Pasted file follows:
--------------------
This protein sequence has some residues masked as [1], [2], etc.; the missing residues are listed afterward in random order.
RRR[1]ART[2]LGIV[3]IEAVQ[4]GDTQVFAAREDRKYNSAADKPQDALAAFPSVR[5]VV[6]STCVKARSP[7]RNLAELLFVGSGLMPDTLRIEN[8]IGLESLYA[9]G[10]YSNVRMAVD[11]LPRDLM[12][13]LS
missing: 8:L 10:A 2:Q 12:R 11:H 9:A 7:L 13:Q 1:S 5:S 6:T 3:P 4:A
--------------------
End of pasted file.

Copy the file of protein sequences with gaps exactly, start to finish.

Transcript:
This protein sequence has some residues masked as [1], [2], etc.; the missing residues are listed afterward in random order.
RRR[1]ART[2]LGIV[3]IEAVQ[4]GDTQVFAAREDRKYNSAADKPQDALAAFPSVR[5]VV[6]STCVKARSP[7]RNLAELLFVGSGLMPDTLRIEN[8]IGLESLYA[9]G[10]YSNVRMAVD[11]LPRDLM[12][13]LS
missing: 8:L 10:A 2:Q 12:R 11:H 9:A 7:L 13:Q 1:S 5:S 6:T 3:P 4:A